1. I’m on Blogger too and it can be done. Hmm. I think I’m gonna write something up regarding this on my blog so watch out for it. :)

      2. DoFollow can only hurt your blog if you have massive readership and a lot of spam commentators. If your blog is new you do not need to worry about this.

      3. If you’re concern is about spammers commenting on your blog, there are services out there that integrates handsomely with any commenting system. Take Disqus for example, they are integrated with Akismet.

      And you have to weigh if the number of spam comments are very small, that can be negligible, as compared to valuable comments, I say don’t moderate your comments and just do a manual assessment and deletion. Don’t sacrifice easy engagement with a few rotten tomatoes.

      4. Finally, yes. I may have an answer for you just like what I said in point #1. So you have to follow my blog now. :)

  8. These are good tips — I have really been seeking to expand this area of my blog the last couple of months. Thanks for sharing.

  9. Great thoughts. One thing I’ve noticed about really successful blogs and/or youtube channels is that they have a pattern or a system that is easy to understand and that gets people involved. like comment questions or suggestions for topics. This is probably the best way to “tickle their fancies”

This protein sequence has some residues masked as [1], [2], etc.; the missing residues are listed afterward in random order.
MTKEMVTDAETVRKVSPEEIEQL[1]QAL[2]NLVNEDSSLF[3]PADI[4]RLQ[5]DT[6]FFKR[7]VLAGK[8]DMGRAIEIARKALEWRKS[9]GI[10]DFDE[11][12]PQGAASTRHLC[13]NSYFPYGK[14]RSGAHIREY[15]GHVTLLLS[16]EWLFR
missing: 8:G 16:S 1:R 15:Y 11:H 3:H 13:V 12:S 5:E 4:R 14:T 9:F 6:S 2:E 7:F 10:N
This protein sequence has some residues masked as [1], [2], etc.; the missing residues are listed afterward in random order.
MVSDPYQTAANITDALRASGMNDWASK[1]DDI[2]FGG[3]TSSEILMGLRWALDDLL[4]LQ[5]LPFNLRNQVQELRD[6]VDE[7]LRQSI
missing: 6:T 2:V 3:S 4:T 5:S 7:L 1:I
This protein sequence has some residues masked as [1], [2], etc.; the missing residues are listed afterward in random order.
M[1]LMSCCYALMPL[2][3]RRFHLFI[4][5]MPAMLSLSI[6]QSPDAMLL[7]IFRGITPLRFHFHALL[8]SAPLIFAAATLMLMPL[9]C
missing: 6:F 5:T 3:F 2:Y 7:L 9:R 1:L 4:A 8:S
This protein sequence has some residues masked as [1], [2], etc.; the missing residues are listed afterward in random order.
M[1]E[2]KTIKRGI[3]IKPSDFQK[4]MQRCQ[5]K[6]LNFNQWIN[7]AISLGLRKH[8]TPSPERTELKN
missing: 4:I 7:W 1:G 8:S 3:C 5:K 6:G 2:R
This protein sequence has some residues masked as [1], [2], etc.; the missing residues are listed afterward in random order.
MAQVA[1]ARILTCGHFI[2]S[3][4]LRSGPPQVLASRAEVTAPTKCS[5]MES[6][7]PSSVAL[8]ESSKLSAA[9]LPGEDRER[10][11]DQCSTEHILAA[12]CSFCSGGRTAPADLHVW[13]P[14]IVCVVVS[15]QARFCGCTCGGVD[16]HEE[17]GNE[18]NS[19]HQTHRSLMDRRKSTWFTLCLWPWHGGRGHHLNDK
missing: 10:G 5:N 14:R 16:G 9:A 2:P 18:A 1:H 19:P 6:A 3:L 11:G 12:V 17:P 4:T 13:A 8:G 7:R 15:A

• Exactly Martin. If your content is engaging and your commenting system is easy for your audience then you will receive what you deserve — Response from your readers.

  10. Great advice.. especially forcing the “register” to comment. I’ve never quite understood that. :)
    It is funny how a blog kind of “sits” there in cyberspace forever and then when it finally starts gaining an audience, the momentum shift is almost overnight. I’ve been through it 3X now and it’s made me realize that one should never worry too much… just keep creating posts and working hard!

    • Thanks Amy. But you lost me there on “a blog kind of sits…” Are you referring to my blog or yours? :)

      Anyway, I’ll cheer to “keep creating posts and working hard!”

  11. You forgot one! Your comment form or contact form is broken…

    I only mention it because I hired someone to migrate my blog and my contact form was broken. I get all my business from my blog so I kept wondering why no one was contacting me for services. A few months later someone called me on the phone ticked off because I didn’t reply to their emails. It never occurred to me. I kept looking over my posts and writings to figure out what was going on.

    I fixed it and everything went back to normal.

    • Wow Rachelle, that is a real bummer. How come you didn’t brought it up to your contractor? Anyway, I’m glad that you were able to sort it out — Yourself. We can charge it experience then.

      Good point you raised here, Rachelle. Thank you. :)

    • That’s an issue with your testing / QA process. It’s not a tip specific to blogs. Sack the person that migrated your blog!

  12. Some points are good.

    Now, sometimes I will write at the end of post “Subscribe RSS to get latest XXX” to invite people to subscribe RSS. I think it is a good way to increase RSS subscriptors.

    • RSS subscriptions has nothing to do with blog engagement Yingjie. They are your readers. Like I said in this article, you may have traffic of some kind but unless you see social proof (comments) your blog is similar to a “ghost town.”